If you want extra lean and maximum compatibility with legacy Windows versions, write against the Windows API app using C++. It will be extremely time consuming compared to .NET, but it will run on any 32 bit Windows platform, and the binary will be very small.
For something less extreme, but still very lean and very compatible by modern standards you can use C++ with the MFC library and link it statically (no DLL). Visual studio does support drag 'n drop screen design for dialog screens in MFC, so if you're willing to use dialogs you can have a rough approximation of productivity.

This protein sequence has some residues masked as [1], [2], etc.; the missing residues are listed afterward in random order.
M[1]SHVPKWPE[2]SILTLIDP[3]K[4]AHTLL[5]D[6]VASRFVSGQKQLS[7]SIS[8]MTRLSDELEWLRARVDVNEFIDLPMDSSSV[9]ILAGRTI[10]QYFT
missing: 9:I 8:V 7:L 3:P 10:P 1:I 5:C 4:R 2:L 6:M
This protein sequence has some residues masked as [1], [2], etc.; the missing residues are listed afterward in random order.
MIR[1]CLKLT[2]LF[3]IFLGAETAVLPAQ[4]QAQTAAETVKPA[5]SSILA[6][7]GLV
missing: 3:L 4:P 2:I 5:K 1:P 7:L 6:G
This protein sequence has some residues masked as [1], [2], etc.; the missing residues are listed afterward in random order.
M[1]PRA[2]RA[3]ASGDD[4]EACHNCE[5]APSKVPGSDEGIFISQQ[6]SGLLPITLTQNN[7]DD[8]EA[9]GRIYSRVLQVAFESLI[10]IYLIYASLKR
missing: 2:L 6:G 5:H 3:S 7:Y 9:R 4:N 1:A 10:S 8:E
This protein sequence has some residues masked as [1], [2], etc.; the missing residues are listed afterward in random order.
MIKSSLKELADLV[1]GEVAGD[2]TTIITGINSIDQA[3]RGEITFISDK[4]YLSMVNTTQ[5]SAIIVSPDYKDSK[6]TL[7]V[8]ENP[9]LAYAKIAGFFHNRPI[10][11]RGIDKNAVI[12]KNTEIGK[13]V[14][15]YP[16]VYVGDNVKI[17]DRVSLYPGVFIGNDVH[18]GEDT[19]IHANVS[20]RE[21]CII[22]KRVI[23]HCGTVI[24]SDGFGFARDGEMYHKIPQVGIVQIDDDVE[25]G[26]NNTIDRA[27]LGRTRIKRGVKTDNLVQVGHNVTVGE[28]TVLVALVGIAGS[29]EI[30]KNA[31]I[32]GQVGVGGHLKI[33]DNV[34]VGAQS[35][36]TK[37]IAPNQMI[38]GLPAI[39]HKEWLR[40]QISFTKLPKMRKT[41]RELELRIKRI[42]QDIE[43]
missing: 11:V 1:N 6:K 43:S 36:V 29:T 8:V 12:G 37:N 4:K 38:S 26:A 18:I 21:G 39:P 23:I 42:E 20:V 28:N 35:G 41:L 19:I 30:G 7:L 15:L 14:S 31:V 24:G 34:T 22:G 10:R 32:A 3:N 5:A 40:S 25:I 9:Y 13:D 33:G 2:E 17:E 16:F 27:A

If you don't know C++, you should stay away from these first 2 solutions. I agree with Craig that Delphi is another excellent way to go, it creates stand-alone exe files that are small by modern standards.
VB6 is an attractive alternative because the runtime was included as a standard component on Windows releases since before XP was released. VB6 exe files are extremely small, smaller than MFC or even API apps in many cases. If you've used VB.Net, the syntax will be familiar and you should be able to get through creating a simple app without much problem.
Finally, you might consider targeting .NET 2.0 with C#. Statistically speaking it is rare for an XP or later Windows machine to lack .NET 2.0 at this point.